AAPG is a science publisher. It’s a tradition that dates back to our founding. And our flagship journal, the BULLETIN, and our special publications are usually a core part of a petroleum geoscientist’s professional library.
Last month was a big one for AAPG science publishing.
♦ AAPG’s associate editors were invited by Elected Editor Steve Laubach to [PFItemLinkShortcode|id:2265|type:standard|anchorText:gather in Houston |cssClass:|title:Taylor Foundation Sets First Meeting in Houston|PFItemLinkShortcode] on Feb. 4 to discuss improvements to the BULLETIN’s editorial process, select publication awards and talk about developing a short course for aspiring young authors.
That evening the attendees were inducted into the Charles Taylor Fellowship. The fellowship, named after the BULLETIN’s first editor, Charles H. Taylor, was established by AAPG’s Executive Committee to recognize the vital contributions that all current and former associate editors have made to ensuring that AAPG maintains high standards of published science.
♦ Then on Feb. 7, at a meeting convened by AAPG President Ted Beaumont and SEG President David Monk, my SEG counterpart Steven Davis and I signed a memorandum of understanding for AAPG to join as a [PFItemLinkShortcode|id:2311|type:standard|anchorText:partner in the new journal|cssClass:|title:AAPG Joins SEG For New Journal Venture|PFItemLinkShortcode] Interpretation.
Interpretation, launched by SEG late last year, is a peer-reviewed quarterly designed to publish papers on the science and practice of interpreting data to better understand Earth’s subsurface, particularly as it relates to the exploration and extraction of resources and for environmental and engineering applications.
This journal fills an important space in science publishing and our participation is the outgrowth of an enhanced and evolving partnership with SEG.
♦ Finally, last month marked the launch of a new BULLETIN feature.
Editor Laubach has been working closely with Beverly Molyneaux, AAPG’s managing editor of technical publications, and Geoscience Director Jim Blankenship to ensure that BULLETIN authors’ manuscripts are published as quickly as possible.
The result is a new website for the BULLETIN and a new feature called [PFItemLinkShortcode|id:3702|type:standard|anchorText:Ahead of Print|cssClass:|title:Sneak Peek: BULLETIN Offers ‘Ahead of Print’|PFItemLinkShortcode]. There you will find manuscripts that have been peer-reviewed and accepted for publication, but have not yet gone through the lay-out and production process.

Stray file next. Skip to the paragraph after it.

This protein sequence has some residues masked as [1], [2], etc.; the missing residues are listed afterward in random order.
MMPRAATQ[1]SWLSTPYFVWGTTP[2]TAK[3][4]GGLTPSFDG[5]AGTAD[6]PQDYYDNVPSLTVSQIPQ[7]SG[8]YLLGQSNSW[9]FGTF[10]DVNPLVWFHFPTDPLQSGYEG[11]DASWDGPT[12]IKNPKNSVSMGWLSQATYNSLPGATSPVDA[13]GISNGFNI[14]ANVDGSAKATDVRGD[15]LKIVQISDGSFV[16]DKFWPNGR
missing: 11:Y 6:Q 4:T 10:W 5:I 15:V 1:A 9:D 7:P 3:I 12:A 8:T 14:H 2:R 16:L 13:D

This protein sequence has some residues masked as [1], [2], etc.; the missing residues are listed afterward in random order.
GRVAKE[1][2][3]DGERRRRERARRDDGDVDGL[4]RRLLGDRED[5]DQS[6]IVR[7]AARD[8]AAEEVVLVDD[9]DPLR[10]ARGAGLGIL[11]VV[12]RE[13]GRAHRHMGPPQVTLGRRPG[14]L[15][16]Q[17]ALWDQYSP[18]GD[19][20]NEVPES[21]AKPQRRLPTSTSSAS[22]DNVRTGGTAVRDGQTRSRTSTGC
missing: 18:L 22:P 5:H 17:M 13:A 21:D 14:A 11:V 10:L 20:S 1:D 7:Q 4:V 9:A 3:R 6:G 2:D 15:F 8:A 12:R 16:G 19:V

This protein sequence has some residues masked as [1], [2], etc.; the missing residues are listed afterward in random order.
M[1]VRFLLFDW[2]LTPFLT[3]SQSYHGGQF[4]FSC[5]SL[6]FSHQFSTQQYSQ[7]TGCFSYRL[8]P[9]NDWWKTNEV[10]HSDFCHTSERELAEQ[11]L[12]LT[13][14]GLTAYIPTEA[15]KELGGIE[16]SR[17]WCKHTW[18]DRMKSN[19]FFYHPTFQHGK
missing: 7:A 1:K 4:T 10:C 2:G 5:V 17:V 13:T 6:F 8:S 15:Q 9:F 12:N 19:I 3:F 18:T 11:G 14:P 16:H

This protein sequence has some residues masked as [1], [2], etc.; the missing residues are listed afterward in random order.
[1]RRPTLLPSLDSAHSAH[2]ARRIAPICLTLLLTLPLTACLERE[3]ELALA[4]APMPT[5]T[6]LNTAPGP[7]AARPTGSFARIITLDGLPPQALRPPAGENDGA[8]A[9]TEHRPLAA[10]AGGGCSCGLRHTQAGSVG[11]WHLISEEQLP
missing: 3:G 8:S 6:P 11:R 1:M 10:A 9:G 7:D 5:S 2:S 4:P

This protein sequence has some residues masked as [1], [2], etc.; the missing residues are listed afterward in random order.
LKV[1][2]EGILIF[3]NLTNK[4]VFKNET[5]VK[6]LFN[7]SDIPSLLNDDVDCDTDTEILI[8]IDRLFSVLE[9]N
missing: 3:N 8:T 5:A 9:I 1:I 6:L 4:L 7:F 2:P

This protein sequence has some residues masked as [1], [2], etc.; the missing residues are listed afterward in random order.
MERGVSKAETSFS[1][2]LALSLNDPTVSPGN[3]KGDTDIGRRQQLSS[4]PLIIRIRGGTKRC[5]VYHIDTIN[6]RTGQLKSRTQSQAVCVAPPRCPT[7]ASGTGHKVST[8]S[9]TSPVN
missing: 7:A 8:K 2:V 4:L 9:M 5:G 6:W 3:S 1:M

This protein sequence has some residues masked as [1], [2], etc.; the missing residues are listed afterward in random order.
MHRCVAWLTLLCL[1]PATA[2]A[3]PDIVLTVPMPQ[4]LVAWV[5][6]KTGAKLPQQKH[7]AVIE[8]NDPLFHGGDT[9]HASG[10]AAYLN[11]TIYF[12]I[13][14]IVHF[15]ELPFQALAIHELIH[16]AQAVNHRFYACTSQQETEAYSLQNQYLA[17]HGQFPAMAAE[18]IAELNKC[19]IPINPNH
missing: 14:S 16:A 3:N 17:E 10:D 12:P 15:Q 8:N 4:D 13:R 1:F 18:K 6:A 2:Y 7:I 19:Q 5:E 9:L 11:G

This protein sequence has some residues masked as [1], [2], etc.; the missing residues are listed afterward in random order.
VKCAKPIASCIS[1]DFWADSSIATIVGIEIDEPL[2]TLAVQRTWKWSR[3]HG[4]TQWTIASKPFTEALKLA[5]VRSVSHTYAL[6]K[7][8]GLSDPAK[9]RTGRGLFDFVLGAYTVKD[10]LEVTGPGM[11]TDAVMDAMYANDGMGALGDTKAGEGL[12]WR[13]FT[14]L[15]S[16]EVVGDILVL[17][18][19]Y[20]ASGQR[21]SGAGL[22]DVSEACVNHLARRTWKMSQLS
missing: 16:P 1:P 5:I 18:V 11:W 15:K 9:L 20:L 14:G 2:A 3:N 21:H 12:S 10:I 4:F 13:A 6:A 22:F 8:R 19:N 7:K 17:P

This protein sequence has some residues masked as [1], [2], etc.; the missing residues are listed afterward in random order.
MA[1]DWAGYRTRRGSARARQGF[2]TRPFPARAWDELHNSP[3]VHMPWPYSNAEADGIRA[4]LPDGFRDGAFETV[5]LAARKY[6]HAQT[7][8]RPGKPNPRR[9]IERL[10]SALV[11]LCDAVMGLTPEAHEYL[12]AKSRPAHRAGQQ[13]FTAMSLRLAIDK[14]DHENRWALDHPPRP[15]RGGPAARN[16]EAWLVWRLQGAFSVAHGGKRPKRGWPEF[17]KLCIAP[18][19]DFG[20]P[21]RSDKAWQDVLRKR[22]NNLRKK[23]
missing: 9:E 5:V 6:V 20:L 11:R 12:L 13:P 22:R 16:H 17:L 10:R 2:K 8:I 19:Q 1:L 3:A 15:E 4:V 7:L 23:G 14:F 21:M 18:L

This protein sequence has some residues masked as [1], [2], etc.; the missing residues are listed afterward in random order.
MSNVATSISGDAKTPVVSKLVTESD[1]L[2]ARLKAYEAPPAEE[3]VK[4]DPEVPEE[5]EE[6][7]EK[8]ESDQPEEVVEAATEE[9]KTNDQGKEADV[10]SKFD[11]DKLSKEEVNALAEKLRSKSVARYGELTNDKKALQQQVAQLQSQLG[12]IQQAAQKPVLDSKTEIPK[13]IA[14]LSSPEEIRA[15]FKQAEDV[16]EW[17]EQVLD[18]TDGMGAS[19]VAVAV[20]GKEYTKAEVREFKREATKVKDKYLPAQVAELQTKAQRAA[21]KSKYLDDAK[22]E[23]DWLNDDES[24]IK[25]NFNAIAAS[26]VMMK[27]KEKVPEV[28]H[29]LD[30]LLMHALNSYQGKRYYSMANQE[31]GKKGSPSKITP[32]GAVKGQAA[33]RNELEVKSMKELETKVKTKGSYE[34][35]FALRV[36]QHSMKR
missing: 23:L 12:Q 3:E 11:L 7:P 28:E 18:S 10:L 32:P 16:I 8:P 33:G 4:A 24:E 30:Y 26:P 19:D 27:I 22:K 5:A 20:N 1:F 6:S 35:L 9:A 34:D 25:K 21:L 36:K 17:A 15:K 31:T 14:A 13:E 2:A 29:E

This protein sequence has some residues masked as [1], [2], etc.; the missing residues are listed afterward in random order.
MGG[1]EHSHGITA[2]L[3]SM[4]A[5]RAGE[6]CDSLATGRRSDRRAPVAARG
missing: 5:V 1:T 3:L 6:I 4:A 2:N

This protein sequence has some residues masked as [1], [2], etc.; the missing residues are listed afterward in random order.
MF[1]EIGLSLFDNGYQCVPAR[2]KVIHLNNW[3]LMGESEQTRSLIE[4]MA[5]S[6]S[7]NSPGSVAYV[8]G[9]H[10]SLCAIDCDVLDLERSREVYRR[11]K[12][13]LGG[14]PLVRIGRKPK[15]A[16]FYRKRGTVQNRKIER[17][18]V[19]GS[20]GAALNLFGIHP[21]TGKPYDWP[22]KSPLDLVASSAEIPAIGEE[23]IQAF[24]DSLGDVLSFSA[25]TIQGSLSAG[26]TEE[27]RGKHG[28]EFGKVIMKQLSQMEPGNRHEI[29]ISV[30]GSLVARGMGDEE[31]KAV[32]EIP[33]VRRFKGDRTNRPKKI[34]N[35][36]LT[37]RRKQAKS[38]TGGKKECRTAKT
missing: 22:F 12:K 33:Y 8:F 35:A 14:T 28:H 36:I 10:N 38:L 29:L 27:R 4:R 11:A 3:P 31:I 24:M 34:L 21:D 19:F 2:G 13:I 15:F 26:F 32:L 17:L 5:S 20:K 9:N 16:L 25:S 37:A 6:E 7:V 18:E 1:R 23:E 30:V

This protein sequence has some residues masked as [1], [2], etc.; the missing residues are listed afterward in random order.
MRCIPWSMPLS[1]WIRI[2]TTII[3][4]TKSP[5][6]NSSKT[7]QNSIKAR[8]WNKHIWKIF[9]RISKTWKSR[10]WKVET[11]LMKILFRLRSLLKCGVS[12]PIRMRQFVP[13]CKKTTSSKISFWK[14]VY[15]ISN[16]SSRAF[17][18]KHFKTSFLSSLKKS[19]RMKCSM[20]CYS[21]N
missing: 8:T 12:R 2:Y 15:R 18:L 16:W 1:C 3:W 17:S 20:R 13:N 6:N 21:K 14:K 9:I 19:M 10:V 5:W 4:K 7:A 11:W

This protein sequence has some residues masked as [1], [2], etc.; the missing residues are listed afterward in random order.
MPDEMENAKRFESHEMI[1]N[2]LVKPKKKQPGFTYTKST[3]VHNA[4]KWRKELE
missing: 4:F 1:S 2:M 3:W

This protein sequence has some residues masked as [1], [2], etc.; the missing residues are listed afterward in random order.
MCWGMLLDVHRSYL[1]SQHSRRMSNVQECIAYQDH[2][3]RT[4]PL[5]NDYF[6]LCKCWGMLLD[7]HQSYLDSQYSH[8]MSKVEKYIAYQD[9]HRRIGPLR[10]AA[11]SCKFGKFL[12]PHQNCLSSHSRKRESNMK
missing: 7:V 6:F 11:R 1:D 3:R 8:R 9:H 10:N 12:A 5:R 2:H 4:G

Ahead of Print gives our members and subscribers the ability to access AAPG science as soon as it’s accepted. This benefits users and is an important step in attracting authors to publish in the BULLETIN.
Ensuring that AAPG remains a relevant and successful science publisher is vital to our long-term objectives. Last month’s activities build upon a strong foundation and position us for the future.
And there are further improvements to come.
I’d like to leave you with one more thought:
Most of us are consumers of the science information published by AAPG. We sift through the online BULLETIN archives and Search and Discovery for papers or presentations that will help us better understand an exploration concept or the geology of a particular region.
That’s great! That’s what these resources are meant to do – to help you do your job better.
But those papers and presentations are only there because someone took the time – usually personal time – to put words on paper, to draft figures and to edit and revise. They probably didn’t do it for fame and fortune (although I wouldn’t dismiss the possibility). Instead they likely saw this contribution as a way to improve their own understanding, to enhance their professional standing and to step into the role of teacher, contributing to the scientific discourse.
They decided to become active participants in advancing our science.
What paper or presentation is locked inside you?